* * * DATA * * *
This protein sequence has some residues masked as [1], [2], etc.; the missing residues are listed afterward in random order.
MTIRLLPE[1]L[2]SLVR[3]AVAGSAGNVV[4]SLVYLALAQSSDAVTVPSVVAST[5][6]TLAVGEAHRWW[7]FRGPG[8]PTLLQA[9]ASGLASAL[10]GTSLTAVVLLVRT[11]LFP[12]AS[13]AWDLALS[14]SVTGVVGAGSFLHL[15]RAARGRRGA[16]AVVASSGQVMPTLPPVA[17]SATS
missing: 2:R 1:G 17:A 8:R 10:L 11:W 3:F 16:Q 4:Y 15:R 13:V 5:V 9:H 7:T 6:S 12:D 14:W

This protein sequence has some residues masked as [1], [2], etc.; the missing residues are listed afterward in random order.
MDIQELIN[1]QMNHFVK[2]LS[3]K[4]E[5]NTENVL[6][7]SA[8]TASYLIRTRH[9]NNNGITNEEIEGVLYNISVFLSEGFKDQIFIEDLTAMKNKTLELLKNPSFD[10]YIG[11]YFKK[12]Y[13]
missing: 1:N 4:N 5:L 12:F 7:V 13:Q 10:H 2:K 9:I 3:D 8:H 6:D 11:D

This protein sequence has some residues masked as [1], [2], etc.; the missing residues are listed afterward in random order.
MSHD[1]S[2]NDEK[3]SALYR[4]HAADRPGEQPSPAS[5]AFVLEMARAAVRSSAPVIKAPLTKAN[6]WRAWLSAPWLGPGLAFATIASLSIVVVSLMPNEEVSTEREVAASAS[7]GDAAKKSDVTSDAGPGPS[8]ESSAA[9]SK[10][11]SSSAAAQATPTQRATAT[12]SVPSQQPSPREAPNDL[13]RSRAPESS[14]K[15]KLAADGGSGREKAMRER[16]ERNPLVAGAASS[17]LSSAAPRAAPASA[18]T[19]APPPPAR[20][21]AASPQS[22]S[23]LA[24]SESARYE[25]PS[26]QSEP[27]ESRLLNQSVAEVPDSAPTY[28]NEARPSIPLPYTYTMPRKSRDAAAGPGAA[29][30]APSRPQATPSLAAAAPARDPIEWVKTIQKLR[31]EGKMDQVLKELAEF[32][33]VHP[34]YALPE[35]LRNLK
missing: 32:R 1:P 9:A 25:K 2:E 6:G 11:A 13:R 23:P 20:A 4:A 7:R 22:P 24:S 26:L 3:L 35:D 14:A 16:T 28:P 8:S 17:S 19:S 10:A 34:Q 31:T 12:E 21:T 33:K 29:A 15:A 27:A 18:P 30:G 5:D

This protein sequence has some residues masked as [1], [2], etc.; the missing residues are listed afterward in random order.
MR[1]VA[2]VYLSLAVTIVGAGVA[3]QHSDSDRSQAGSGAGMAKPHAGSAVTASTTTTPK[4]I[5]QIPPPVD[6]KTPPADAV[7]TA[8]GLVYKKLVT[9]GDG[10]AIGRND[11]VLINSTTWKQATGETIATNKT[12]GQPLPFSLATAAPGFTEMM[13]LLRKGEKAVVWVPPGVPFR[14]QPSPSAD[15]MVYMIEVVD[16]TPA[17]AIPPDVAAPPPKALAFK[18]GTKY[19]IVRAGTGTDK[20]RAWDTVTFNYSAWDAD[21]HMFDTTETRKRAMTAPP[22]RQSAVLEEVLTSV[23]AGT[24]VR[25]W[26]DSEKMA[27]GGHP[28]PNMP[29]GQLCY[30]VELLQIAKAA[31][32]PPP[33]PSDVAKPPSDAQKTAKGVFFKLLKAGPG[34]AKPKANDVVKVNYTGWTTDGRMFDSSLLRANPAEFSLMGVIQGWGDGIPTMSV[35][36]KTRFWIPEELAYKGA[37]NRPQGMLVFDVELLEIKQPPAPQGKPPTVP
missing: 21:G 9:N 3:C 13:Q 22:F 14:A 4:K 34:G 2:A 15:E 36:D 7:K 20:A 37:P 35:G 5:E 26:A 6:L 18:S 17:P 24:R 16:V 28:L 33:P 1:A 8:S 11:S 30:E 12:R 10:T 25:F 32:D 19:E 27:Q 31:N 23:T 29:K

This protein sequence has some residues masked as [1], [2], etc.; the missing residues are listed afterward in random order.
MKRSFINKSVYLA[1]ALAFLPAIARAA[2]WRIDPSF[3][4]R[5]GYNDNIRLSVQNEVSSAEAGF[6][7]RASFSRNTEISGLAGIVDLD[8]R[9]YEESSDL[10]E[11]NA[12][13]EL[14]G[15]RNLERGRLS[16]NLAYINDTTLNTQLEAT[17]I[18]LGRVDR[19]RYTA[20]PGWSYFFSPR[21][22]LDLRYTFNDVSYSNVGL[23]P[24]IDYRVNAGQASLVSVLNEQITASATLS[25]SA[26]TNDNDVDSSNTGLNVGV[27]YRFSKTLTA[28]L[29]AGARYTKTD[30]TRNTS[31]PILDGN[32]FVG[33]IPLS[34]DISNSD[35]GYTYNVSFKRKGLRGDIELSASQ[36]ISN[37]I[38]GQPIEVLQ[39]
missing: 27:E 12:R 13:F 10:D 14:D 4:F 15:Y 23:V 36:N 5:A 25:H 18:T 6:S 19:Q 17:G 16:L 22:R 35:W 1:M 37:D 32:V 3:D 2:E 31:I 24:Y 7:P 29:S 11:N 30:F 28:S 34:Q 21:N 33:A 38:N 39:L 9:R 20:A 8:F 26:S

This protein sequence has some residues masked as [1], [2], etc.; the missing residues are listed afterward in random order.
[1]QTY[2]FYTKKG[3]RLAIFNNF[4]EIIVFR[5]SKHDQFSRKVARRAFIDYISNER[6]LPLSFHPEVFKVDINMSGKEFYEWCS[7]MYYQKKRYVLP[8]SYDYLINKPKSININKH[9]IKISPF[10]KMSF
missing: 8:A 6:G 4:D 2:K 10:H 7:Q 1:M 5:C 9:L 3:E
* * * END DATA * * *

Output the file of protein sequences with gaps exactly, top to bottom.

This protein sequence has some residues masked as [1], [2], etc.; the missing residues are listed afterward in random order.
MTIRLLPE[1]L[2]SLVR[3]AVAGSAGNVV[4]SLVYLALAQSSDAVTVPSVVAST[5][6]TLAVGEAHRWW[7]FRGPG[8]PTLLQA[9]ASGLASAL[10]GTSLTAVVLLVRT[11]LFP[12]AS[13]AWDLALS[14]SVTGVVGAGSFLHL[15]RAARGRRGA[16]AVVASSGQVMPTLPPVA[17]SATS
missing: 2:R 1:G 17:A 8:R 10:L 11:W 3:F 16:Q 4:Y 15:R 13:V 5:V 9:H 7:T 6:S 12:D 14:W

This protein sequence has some residues masked as [1], [2], etc.; the missing residues are listed afterward in random order.
MDIQELIN[1]QMNHFVK[2]LS[3]K[4]E[5]NTENVL[6][7]SA[8]TASYLIRTRH[9]NNNGITNEEIEGVLYNISVFLSEGFKDQIFIEDLTAMKNKTLELLKNPSFD[10]YIG[11]YFKK[12]Y[13]
missing: 1:N 4:N 5:L 12:F 7:V 13:Q 10:H 2:K 9:I 3:D 8:H 6:D 11:D

This protein sequence has some residues masked as [1], [2], etc.; the missing residues are listed afterward in random order.
MSHD[1]S[2]NDEK[3]SALYR[4]HAADRPGEQPSPAS[5]AFVLEMARAAVRSSAPVIKAPLTKAN[6]WRAWLSAPWLGPGLAFATIASLSIVVVSLMPNEEVSTEREVAASAS[7]GDAAKKSDVTSDAGPGPS[8]ESSAA[9]SK[10][11]SSSAAAQATPTQRATAT[12]SVPSQQPSPREAPNDL[13]RSRAPESS[14]K[15]KLAADGGSGREKAMRER[16]ERNPLVAGAASS[17]LSSAAPRAAPASA[18]T[19]APPPPAR[20][21]AASPQS[22]S[23]LA[24]SESARYE[25]PS[26]QSEP[27]ESRLLNQSVAEVPDSAPTY[28]NEARPSIPLPYTYTMPRKSRDAAAGPGAA[29][30]APSRPQATPSLAAAAPARDPIEWVKTIQKLR[31]EGKMDQVLKELAEF[32][33]VHP[34]YALPE[35]LRNLK
missing: 32:R 1:P 9:A 25:K 2:E 6:G 11:A 13:R 23:P 20:A 4:A 7:R 22:P 24:S 26:L 3:L 35:D 14:A 16:T 28:P 8:S 17:S 19:S 10:A 34:Q 31:T 12:E 21:T 33:K 29:A 15:A 27:A 18:P 30:G 5:D

This protein sequence has some residues masked as [1], [2], etc.; the missing residues are listed afterward in random order.
MR[1]VA[2]VYLSLAVTIVGAGVA[3]QHSDSDRSQAGSGAGMAKPHAGSAVTASTTTTPK[4]I[5]QIPPPVD[6]KTPPADAV[7]TA[8]GLVYKKLVT[9]GDG[10]AIGRND[11]VLINSTTWKQATGETIATNKT[12]GQPLPFSLATAAPGFTEMM[13]LLRKGEKAVVWVPPGVPFR[14]QPSPSAD[15]MVYMIEVVD[16]TPA[17]AIPPDVAAPPPKALAFK[18]GTKY[19]IVRAGTGTDK[20]RAWDTVTFNYSAWDAD[21]HMFDTTETRKRAMTAPP[22]RQSAVLEEVLTSV[23]AGT[24]VR[25]W[26]DSEKMA[27]GGHP[28]PNMP[29]GQLCY[30]VELLQIAKAA[31][32]PPP[33]PSDVAKPPSDAQKTAKGVFFKLLKAGPG[34]AKPKANDVVKVNYTGWTTDGRMFDSSLLRANPAEFSLMGVIQGWGDGIPTMSV[35][36]KTRFWIPEELAYKGA[37]NRPQGMLVFDVELLEIKQPPAPQGKPPTVP
missing: 21:G 9:N 3:C 13:Q 22:F 14:A 4:K 34:G 2:A 15:E 36:D 7:K 20:A 37:P 35:G 5:E 26:A 6:L 18:S 17:P 24:R 16:V 28:L 33:P 1:A 8:S 11:S 30:E 12:R 10:T 25:F 32:D 19:E 27:Q 31:N 23:T 29:K

This protein sequence has some residues masked as [1], [2], etc.; the missing residues are listed afterward in random order.
MKRSFINKSVYLA[1]ALAFLPAIARAA[2]WRIDPSF[3][4]R[5]GYNDNIRLSVQNEVSSAEAGF[6][7]RASFSRNTEISGLAGIVDLD[8]R[9]YEESSDL[10]E[11]NA[12][13]EL[14]G[15]RNLERGRLS[16]NLAYINDTTLNTQLEAT[17]I[18]LGRVDR[19]RYTA[20]PGWSYFFSPR[21][22]LDLRYTFNDVSYSNVGL[23]P[24]IDYRVNAGQASLVSVLNEQITASATLS[25]SA[26]TNDNDVDSSNTGLNVGV[27]YRFSKTLTA[28]L[29]AGARYTKTD[30]TRNTS[31]PILDGN[32]FVG[33]IPLS[34]DISNSD[35]GYTYNVSFKRKGLRGDIELSASQ[36]ISN[37]I[38]GQPIEVLQ[39]
missing: 27:E 12:R 13:F 10:D 14:D 4:F 15:Y 23:V 36:N 5:A 25:H 18:T 6:S 19:Q 17:G 16:L 22:R 35:W 1:M 37:D 32:V 3:D 2:E 31:I 24:Y 7:P 29:S 11:N 30:F 28:S 34:Q 21:N 33:A 38:N 39:L 9:R 20:A 8:F 26:S

This protein sequence has some residues masked as [1], [2], etc.; the missing residues are listed afterward in random order.
[1]QTY[2]FYTKKG[3]RLAIFNNF[4]EIIVFR[5]SKHDQFSRKVARRAFIDYISNER[6]LPLSFHPEVFKVDINMSGKEFYEWCS[7]MYYQKKRYVLP[8]SYDYLINKPKSININKH[9]IKISPF[10]KMSF
missing: 8:A 6:G 4:D 2:K 10:H 7:Q 1:M 5:C 9:L 3:E